Classy coffee: Nestle India taps growing local in-home coffee consumption trend to make premium Nespresso launch

By Pearly Neo

- Last updated on GMT

Nestle India is banking on the rapid rise of in-home coffee consumption in the country to launch premium coffee brand Nespresso locally. ©Getty Images
Nestle India is banking on the rapid rise of in-home coffee consumption in the country to launch premium coffee brand Nespresso locally. ©Getty Images

Related tags Nestlé nespresso Coffee

Nestle India is banking on the rapid rise of in-home coffee consumption in the country to launch premium coffee brand Nespresso, aiming to reach supermarket shelves in the South Asian market by the end of this year.

Unlike Nestle’s best-known and most widely-consumed coffee brand Nescafe which is already popular in India, Nespresso makes a play on a much more premium market.

While coffee is by no means a new market in India, the recent rise of at-home consumption and consumer demands for a wider range of options piqued Nestle’s interest in expanding Nespresso here.

“In recent years, coffee consumption in India has witnessed a surge with a discernible trend towards in-home consumption,”​ Nestle India Managing Director Suresh Narayanan told us.

“[This has been driven by] a growing young population as well to more local consumers’ exposure to global trends

“This thirst for new experiences has established India as one of the fastest-growing coffee markets for Nestlé [and] Nespresso will be there to help local consumers and coffee connoisseurs unlock those new coffee experiences.”

Nespresso is expected to make the premiere launch of its coffees and coffee machines in India by the end of 2024, debuting on store shelves, on e-commerce platforms, as well as in India’s first Nespresso boutique in Dubai to reach more consumers.

“Nestle aims to grow the premium coffee category in India as well as to elevate the coffee consumption experience for consumers here,”​ Nespresso CEO Guillaume Le Cunff added via a formal statement.

“At present, we already work directly with around 2,000 coffee farmers in India (to source coffee beans) via the Nespresso AAA Sustainable Quality Programme, and green coffee has been sourced from this market since 2011 [though this is its first official introduction here.”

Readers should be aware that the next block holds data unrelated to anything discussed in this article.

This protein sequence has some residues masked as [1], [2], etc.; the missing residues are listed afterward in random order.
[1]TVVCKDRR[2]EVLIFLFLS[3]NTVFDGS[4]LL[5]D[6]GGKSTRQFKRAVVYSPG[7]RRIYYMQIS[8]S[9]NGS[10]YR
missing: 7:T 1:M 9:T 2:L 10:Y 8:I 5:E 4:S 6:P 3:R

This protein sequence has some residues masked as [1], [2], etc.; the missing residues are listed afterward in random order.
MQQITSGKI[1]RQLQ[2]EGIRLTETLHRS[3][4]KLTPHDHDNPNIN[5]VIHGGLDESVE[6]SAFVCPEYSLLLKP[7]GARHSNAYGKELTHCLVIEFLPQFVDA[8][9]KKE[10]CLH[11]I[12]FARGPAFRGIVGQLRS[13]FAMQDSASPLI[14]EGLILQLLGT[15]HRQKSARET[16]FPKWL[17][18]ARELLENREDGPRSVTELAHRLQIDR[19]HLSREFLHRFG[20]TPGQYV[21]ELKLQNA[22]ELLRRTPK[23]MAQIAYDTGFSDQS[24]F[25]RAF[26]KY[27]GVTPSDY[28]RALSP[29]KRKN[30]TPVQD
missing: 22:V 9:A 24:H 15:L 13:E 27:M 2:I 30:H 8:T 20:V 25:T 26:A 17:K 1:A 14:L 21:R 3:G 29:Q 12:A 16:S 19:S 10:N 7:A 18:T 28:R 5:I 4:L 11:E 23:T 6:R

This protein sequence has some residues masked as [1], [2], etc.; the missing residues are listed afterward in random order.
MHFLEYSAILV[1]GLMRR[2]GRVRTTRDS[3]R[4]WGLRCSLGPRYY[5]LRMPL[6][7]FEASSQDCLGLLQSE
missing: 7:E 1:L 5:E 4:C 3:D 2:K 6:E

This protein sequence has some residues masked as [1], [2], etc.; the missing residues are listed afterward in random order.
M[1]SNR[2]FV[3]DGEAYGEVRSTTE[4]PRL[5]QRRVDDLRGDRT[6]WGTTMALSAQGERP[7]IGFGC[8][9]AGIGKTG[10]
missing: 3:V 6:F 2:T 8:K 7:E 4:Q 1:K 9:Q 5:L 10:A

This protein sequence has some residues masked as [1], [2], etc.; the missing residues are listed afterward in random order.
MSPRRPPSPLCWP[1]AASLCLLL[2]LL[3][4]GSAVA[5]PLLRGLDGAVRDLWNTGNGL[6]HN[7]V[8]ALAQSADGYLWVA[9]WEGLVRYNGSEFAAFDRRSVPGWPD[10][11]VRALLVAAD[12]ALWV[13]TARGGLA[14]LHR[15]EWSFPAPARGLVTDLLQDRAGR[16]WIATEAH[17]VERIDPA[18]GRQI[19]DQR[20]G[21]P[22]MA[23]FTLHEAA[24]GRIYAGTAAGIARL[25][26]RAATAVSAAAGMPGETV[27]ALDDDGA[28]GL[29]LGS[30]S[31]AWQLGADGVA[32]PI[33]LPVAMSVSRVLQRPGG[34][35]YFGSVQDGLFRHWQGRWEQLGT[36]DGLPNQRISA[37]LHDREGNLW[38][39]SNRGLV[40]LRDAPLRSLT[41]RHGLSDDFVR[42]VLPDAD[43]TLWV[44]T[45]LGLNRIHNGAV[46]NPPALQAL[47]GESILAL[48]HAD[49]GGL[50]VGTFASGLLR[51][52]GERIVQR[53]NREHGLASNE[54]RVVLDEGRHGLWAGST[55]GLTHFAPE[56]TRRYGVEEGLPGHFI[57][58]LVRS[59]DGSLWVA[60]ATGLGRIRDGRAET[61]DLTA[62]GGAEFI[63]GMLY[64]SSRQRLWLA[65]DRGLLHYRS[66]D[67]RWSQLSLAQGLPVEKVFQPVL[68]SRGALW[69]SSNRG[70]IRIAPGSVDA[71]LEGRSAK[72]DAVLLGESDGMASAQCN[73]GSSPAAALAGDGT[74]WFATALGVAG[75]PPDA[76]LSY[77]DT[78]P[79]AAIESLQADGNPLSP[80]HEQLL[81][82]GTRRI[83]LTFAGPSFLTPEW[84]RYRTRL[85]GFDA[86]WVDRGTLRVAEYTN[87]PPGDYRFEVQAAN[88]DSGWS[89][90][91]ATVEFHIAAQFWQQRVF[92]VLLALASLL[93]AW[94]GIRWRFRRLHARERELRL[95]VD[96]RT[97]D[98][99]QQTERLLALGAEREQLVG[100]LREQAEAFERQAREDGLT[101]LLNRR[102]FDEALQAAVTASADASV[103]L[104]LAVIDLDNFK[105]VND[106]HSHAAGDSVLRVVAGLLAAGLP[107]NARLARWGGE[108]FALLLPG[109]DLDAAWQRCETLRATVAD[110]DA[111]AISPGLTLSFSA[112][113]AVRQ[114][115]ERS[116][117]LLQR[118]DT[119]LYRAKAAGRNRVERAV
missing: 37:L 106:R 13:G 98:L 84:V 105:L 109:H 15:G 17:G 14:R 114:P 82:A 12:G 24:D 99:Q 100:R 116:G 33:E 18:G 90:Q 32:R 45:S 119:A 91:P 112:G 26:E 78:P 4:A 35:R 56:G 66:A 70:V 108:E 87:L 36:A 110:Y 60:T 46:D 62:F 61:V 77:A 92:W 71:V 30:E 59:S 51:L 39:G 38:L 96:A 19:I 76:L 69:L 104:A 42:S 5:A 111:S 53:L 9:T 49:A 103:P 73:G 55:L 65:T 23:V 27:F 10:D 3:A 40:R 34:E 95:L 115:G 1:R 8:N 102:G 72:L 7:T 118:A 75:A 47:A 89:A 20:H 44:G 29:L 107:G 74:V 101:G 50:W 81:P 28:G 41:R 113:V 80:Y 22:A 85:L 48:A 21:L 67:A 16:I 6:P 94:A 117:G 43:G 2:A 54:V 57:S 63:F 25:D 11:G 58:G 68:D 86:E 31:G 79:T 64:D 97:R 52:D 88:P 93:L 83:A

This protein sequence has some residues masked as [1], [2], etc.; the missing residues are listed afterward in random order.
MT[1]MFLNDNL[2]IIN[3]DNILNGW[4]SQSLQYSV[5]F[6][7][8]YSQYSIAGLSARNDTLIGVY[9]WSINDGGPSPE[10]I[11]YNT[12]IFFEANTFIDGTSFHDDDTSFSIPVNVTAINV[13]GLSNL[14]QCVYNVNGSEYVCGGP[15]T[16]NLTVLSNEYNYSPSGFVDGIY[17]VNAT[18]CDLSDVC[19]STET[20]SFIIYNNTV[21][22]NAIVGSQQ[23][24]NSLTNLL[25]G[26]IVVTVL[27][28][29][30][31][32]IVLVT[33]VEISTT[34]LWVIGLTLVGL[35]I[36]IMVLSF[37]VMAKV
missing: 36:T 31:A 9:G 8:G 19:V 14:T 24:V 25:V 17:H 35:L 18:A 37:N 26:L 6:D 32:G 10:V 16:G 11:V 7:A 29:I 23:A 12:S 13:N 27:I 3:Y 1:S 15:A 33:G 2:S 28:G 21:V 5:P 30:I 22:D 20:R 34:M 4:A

All coffees within the scope of the Nespresso brand are manufactured (roasted, ground and encapsulated into coffee capsules) in one of its three Switzerland factories in Avenches, Orbe or Romont before being exported elsewhere in the world.

Nespresso is expected to also make its way to more key cities in India after Dubai, catering to more premium consumers.

Sustainability strategies

The Nespresso AAA Sustainable Quality Programme is the brand’s main strategy to source sustainable coffee in collaboration with the Rainforest Alliance, basing this on farmer education and price premiums.

One other major sustainability issue that the brand has faced over the years has been in terms of its Nespresso capsules, which are mainly made of aluminium – without recycling, each capsule has the potential to create 1g of aluminium waste.

“Aluminium is able to protect the unique aromas and flavours of our coffees unlike any other material available today, [and] is infinitely recyclable,”​ Le Cunff added.

“75% of the aluminium ever produced is still in use today because it’s durable and there is no limit to how many times it can be reprocessed - No matter how many times it’s recycled and recast into different forms, aluminium retains its original material properties.

“Together with the International Union of Conservation of Nature (IUCN) and other partners, Nestle has initiated the process that led to the Aluminium Stewardship Initiative, the aluminium industry’s first global standard on traceability and socio-environmental performance.

“We have also invested alongside a range of local partners to building dedicated recycling channels and collection schemes.”

The key challenge however lies with getting consumers to recycle their Nespresso capsules especially in Asia, and this is something that requires not only consumer education but also increased accessibility which can only happen with more investment into the establishment of more capsule collection systems in this region.

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